elspethdixon: black and white diagram of X-15 experimental aircraft (X-15)
( Sep. 28th, 2016 06:12 pm)
Back from California. The SETP presentation is now over and done with. I have now co-presented a presentation on the X-2 program and the history of the Iven Kinchloe award to an audience of 500-some of my father’s professional colleagues.

I didn’t present nearly as well as the journalist who just wrote a book about the XPRIZE and private/commercial space flight, but I did talk more about actual facts/events and a lot less about feels. (Her presentation was at least 60% feels by volume, which is probably not the feels-to-data ratio a professional organization composed largely of engineers, pilots, and ex-military guys is looking for).

I now have a little metal propeller souvenir to put on my desk. It spins. Ask me about mid-century experimental rocket planes.
The Mojave desert, not the coast. My birthday present for my dad is that I'm going to spend several days going through [aviation organization]'s "archives," (repeatedly described it to me as "those boxes of stuff" so I'm kind of picturing a supply closet full of cardboard boxes shoved in at random) and offer advice on how to organize them.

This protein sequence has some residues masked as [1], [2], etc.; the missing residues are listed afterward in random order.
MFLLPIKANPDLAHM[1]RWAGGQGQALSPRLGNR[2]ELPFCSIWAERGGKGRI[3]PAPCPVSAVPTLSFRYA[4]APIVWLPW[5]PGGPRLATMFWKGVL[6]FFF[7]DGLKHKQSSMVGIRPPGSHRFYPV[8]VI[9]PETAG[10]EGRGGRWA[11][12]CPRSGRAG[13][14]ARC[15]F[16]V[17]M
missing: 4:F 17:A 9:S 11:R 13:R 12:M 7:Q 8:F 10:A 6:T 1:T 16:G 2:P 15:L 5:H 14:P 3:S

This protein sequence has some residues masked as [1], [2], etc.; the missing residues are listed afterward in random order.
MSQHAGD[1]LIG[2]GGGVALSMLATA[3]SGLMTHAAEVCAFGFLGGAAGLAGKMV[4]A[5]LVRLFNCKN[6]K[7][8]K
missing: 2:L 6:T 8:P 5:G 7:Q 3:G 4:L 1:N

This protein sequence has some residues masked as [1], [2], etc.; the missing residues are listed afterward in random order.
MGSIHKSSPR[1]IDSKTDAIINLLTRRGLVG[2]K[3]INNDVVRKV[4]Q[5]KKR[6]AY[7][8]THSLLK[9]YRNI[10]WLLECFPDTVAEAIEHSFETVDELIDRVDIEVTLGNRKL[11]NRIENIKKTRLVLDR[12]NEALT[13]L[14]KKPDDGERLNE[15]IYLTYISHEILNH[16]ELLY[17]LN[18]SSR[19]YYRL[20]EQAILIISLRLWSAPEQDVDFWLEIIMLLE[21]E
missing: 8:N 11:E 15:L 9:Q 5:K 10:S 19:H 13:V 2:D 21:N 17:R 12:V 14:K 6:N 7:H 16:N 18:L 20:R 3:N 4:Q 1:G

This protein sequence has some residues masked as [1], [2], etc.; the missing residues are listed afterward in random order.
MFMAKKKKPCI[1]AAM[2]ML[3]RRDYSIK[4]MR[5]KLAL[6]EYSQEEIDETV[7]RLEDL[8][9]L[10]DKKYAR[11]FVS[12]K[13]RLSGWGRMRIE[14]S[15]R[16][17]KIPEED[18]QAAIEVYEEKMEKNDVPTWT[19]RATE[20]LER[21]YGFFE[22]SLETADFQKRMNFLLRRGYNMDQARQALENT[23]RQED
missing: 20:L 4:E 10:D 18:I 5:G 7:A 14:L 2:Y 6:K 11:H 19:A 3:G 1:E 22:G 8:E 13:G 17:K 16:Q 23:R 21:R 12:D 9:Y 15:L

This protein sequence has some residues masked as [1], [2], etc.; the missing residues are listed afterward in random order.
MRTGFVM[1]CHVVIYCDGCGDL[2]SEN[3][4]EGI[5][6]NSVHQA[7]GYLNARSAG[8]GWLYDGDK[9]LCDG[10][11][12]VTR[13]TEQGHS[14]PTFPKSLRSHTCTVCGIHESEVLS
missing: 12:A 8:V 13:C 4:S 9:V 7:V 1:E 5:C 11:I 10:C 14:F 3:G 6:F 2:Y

This could either end in me saying "buy some archival boxes and folders, and move this stuff out from under that water pipe," or in me saying, "Holy shit, call the Smithsonian Air and Space Museum and tell them you have three shoeboxes full of Neil Armstrong's pilot logbooks," depending on which former organization members' stuff it is. Option #2 is a very slim possibility, but an existing one.
Dear 1960s journalist guy:

Do you think you could take a second or two out of your (admitedly justified - it was a brilliant engineering achievement and the basis for both the American and the Soviet space programs) fanboying of the V-2 rocket to mention how sad it is that thousands of people died building them?

And they were't accidental deaths, either )
On the one hand, my copy of Burt Rutan's book about SpaceshipOne has finally gotten here. On the other hand, I can't find my book on high altitude balloon flights. I liked that one - it was the most readable, with the least amount of "Elspeth tries to understand literal rocket science in order to read these six paragraphs of technical detail about the X-15."*

I hope I left it in my desk at work - I'm not looking forward to the idea of ordering a new copy off Amazon when all these books are hella expensive.

*My degree is in Library Science, not actual science. You could ask why I'm writing a paper on the development of high altitude flight - it would be a very good question. I blame my father, because he was the one who volunteered me to do it.


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